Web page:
coverage.py: "Statement coverage is the weakest measure of code coverage"

Discussion in 'Python' started by Ben Finney, Oct 28, 2007.

  1. Ben Finney

    Ben Finney Guest

    Howdy all,

    Ned Batchelder has been maintaining the nice simple tool 'coverage.py'
    <URL:http://nedbatchelder.com/code/modules/coverage.html> for
    measuring unit test coverage.

    On the same site, Ned includes documentation
    <URL:http://nedbatchelder.com/code/modules/rees-coverage.html> by the
    previous author, Gareth Rees, who says in the "Limitations" section:

    Statement coverage is the weakest measure of code coverage. It
    can't tell you when an if statement is missing an else clause
    ("branch coverage"); when a condition is only tested in one
    direction ("condition coverage"); when a loop is always taken and
    never skipped ("loop coverage"); and so on. See [Kaner 2000-10-17]
    <URL:http://www.kaner.com/pnsqc.html> for a summary of test
    coverage measures.

    So, measuring "coverage of executed statements" reports complete
    coverage incorrectly for an inline branch like 'foo if bar else baz',
    or a 'while' statement, or a 'lambda' statement. The coverage is
    reported complete if these statements are executed at all, but no
    check is done for the 'else' clause, or the "no iterations" case, or
    the actual code inside the lambda expression.

    What approach could we take to improve 'coverage.py' such that it
    *can* instrument and report on all branches within the written code
    module, including those hidden inside multi-part statements?

    --
    \ "Technology is neither good nor bad; nor is it neutral." |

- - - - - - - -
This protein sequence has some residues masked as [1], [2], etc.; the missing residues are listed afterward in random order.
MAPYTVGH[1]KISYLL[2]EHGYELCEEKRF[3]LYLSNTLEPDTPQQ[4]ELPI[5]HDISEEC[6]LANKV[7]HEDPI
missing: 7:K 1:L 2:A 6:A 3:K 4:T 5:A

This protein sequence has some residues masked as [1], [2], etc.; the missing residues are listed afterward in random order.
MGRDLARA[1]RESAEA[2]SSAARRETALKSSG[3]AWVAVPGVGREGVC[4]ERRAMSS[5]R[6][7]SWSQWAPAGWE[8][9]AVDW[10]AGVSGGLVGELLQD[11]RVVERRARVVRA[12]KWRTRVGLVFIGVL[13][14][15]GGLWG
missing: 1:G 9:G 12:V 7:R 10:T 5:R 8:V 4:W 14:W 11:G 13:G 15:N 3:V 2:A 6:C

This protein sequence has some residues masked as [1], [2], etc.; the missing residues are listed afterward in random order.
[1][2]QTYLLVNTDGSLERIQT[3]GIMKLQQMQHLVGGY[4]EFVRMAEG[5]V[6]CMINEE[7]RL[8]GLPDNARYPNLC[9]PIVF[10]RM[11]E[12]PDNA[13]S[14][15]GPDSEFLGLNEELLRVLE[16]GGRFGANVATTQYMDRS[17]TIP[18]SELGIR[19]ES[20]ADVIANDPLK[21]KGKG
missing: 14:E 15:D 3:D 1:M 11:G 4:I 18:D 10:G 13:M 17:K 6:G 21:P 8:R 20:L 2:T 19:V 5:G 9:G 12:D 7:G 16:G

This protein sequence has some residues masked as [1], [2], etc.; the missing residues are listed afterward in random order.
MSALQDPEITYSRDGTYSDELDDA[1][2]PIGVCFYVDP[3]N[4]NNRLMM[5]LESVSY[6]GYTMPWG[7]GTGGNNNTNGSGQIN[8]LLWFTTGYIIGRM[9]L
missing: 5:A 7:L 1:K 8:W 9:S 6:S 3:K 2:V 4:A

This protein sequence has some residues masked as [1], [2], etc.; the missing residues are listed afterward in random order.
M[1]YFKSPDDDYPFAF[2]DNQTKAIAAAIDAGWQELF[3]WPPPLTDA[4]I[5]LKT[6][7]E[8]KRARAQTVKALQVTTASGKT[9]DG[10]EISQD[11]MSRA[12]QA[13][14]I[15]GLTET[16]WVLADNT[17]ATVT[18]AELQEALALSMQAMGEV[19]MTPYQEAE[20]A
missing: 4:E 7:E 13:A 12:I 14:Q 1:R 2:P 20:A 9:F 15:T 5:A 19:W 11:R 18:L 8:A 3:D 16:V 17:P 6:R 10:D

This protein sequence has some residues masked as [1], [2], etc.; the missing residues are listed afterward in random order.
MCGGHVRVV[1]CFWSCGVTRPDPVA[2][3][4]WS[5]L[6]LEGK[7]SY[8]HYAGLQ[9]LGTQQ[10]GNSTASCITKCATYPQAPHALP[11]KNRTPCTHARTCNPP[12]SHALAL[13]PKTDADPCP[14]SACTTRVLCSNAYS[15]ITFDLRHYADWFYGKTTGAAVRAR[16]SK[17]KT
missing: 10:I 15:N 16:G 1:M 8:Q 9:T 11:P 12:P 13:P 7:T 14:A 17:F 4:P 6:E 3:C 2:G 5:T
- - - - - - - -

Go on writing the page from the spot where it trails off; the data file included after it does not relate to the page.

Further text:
`\ —Melvin Kranzberg's First Law of Technology |
    _o__) |
    Ben Finney
     
    Ben Finney, Oct 28, 2007
    #1
    1. Advertising

  2. Ben Finney

    John Roth Guest

    On Oct 28, 4:56 pm, Ben Finney <> wrote:
    > Howdy all,
    >
    > Ned Batchelder has been maintaining the nice simple tool 'coverage.py'
    > <URL:http://nedbatchelder.com/code/modules/coverage.html> for
    > measuring unit test coverage.
    >
    > On the same site, Ned includes documentation
    > <URL:http://nedbatchelder.com/code/modules/rees-coverage.html> by the
    > previous author, Gareth Rees, who says in the "Limitations" section:
    >
    > Statement coverage is the weakest measure of code coverage. It
    > can't tell you when an if statement is missing an else clause
    > ("branch coverage"); when a condition is only tested in one
    > direction ("condition coverage"); when a loop is always taken and
    > never skipped ("loop coverage"); and so on. See [Kaner 2000-10-17]
    > <URL:http://www.kaner.com/pnsqc.html> for a summary of test
    > coverage measures.
    >
    > So, measuring "coverage of executed statements" reports complete
    > coverage incorrectly for an inline branch like 'foo if bar else baz',
    > or a 'while' statement, or a 'lambda' statement. The coverage is
    > reported complete if these statements are executed at all, but no
    > check is done for the 'else' clause, or the "no iterations" case, or
    > the actual code inside the lambda expression.
    >
    > What approach could we take to improve 'coverage.py' such that it
    > *can* instrument and report on all branches within the written code
    > module, including those hidden inside multi-part statements?
    >
    > --
    > \ "Technology is neither good nor bad; nor is it neutral." |
    > `\ -Melvin Kranzberg's First Law of Technology |
    > _o__) |
    > Ben Finney


    Well, having used it for Python FIT, I've looked at some if its
    deficiencies. Not enough to do anything about it (although I did
    submit a patch to a different coverage tool), but enough to come to a
    few conclusions.

    There are two primary limitations: first, it runs off of the debug or
    trace hooks in the Python kernel, and second, it's got lots of little
    problems due to inconsistencies in the way the compiler tools generate
    parse trees.

    It's not like there are a huge number of ways to do coverage. At the
    low end you just count the number of times you hit a specific point,
    and then analyze that.

    At the high end, you write a trace to disk, and analyze that.

    Likewise, on the low end you take advantage of existing hooks, like